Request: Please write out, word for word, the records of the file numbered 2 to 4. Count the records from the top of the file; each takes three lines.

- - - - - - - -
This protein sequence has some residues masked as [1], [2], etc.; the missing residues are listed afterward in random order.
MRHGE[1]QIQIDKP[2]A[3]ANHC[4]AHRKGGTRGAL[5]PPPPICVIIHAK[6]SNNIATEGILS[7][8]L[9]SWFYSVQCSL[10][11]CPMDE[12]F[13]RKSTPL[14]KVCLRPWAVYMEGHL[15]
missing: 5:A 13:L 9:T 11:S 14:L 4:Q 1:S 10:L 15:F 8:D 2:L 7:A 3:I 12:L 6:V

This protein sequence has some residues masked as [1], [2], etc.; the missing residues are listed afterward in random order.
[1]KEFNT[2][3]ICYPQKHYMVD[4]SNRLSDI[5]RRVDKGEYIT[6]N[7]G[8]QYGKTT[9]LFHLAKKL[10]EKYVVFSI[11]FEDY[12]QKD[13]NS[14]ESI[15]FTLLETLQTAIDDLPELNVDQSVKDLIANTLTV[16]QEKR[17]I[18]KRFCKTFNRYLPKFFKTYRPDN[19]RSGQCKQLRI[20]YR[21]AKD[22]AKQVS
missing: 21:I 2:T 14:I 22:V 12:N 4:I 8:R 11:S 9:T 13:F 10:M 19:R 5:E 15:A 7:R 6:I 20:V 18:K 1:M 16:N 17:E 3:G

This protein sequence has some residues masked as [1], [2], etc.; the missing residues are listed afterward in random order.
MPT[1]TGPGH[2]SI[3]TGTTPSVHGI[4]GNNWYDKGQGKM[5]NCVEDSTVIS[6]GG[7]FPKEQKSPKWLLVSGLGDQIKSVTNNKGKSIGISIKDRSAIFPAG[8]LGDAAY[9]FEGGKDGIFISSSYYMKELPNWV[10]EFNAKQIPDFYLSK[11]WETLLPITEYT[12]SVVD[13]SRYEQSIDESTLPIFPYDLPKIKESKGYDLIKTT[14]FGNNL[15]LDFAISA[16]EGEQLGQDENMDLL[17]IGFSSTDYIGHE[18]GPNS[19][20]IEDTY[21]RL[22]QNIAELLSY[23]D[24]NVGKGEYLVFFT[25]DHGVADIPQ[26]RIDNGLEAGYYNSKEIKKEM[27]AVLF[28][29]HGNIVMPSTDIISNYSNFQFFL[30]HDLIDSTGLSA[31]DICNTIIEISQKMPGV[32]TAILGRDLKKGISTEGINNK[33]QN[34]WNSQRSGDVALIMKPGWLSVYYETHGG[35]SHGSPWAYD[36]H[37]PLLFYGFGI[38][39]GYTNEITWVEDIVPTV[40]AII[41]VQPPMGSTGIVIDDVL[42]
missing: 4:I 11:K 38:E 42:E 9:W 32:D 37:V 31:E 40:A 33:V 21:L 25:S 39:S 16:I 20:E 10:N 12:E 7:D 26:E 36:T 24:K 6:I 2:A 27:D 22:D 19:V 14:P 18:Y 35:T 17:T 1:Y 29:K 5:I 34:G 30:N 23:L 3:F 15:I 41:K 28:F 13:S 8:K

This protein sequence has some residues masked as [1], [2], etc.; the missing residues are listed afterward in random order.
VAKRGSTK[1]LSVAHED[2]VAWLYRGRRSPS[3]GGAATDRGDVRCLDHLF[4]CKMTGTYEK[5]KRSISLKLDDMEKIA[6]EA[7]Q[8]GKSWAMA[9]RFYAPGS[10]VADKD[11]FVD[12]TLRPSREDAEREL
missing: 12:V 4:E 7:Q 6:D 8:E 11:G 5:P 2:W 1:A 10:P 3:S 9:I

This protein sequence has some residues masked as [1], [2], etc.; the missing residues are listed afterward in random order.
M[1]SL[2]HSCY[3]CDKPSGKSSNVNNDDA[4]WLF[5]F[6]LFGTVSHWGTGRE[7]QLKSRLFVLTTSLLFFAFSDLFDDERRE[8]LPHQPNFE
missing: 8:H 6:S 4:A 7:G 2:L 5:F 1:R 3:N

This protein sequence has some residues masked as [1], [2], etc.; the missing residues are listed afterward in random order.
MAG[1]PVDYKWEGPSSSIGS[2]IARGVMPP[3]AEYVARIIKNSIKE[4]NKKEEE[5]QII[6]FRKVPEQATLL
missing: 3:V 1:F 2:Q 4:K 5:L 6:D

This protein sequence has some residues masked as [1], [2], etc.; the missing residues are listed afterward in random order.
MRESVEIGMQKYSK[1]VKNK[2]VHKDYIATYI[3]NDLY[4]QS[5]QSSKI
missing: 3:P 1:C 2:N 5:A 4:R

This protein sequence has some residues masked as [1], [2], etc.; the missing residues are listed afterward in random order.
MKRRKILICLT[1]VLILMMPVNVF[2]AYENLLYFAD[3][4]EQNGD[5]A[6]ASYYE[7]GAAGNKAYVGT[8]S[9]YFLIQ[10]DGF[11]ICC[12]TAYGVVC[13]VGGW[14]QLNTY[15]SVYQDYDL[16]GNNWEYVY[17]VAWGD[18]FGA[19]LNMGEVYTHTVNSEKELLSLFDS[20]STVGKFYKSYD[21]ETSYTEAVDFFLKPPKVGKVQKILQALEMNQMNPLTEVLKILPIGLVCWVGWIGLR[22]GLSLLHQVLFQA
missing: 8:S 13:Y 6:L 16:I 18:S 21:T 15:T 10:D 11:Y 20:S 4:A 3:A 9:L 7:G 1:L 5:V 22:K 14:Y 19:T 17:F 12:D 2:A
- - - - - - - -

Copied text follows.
This protein sequence has some residues masked as [1], [2], etc.; the missing residues are listed afterward in random order.
[1]KEFNT[2][3]ICYPQKHYMVD[4]SNRLSDI[5]RRVDKGEYIT[6]N[7]G[8]QYGKTT[9]LFHLAKKL[10]EKYVVFSI[11]FEDY[12]QKD[13]NS[14]ESI[15]FTLLETLQTAIDDLPELNVDQSVKDLIANTLTV[16]QEKR[17]I[18]KRFCKTFNRYLPKFFKTYRPDN[19]RSGQCKQLRI[20]YR[21]AKD[22]AKQVS
missing: 21:I 2:T 14:I 22:V 12:N 4:I 8:R 11:S 9:T 13:F 10:M 19:R 5:E 15:A 7:R 6:I 20:V 18:K 1:M 16:N 17:E 3:G

This protein sequence has some residues masked as [1], [2], etc.; the missing residues are listed afterward in random order.
MPT[1]TGPGH[2]SI[3]TGTTPSVHGI[4]GNNWYDKGQGKM[5]NCVEDSTVIS[6]GG[7]FPKEQKSPKWLLVSGLGDQIKSVTNNKGKSIGISIKDRSAIFPAG[8]LGDAAY[9]FEGGKDGIFISSSYYMKELPNWV[10]EFNAKQIPDFYLSK[11]WETLLPITEYT[12]SVVD[13]SRYEQSIDESTLPIFPYDLPKIKESKGYDLIKTT[14]FGNNL[15]LDFAISA[16]EGEQLGQDENMDLL[17]IGFSSTDYIGHE[18]GPNS[19][20]IEDTY[21]RL[22]QNIAELLSY[23]D[24]NVGKGEYLVFFT[25]DHGVADIPQ[26]RIDNGLEAGYYNSKEIKKEM[27]AVLF[28][29]HGNIVMPSTDIISNYSNFQFFL[30]HDLIDSTGLSA[31]DICNTIIEISQKMPGV[32]TAILGRDLKKGISTEGINNK[33]QN[34]WNSQRSGDVALIMKPGWLSVYYETHGG[35]SHGSPWAYD[36]H[37]PLLFYGFGI[38][39]GYTNEITWVEDIVPTV[40]AII[41]VQPPMGSTGIVIDDVL[42]
missing: 4:I 11:K 38:E 42:E 9:W 32:D 37:V 31:E 40:A 33:V 21:L 25:S 39:S 16:I 20:E 10:N 12:E 7:D 26:E 36:T 24:K 6:I 2:A 27:D 22:D 19:V 14:P 18:Y 35:T 17:T 1:Y 29:K 5:I 34:G 30:N 23:L 3:F 15:I 41:K 28:F 13:S 8:K

This protein sequence has some residues masked as [1], [2], etc.; the missing residues are listed afterward in random order.
VAKRGSTK[1]LSVAHED[2]VAWLYRGRRSPS[3]GGAATDRGDVRCLDHLF[4]CKMTGTYEK[5]KRSISLKLDDMEKIA[6]EA[7]Q[8]GKSWAMA[9]RFYAPGS[10]VADKD[11]FVD[12]TLRPSREDAEREL
missing: 12:V 4:E 7:Q 6:D 8:E 11:G 5:P 2:W 1:A 10:P 3:S 9:I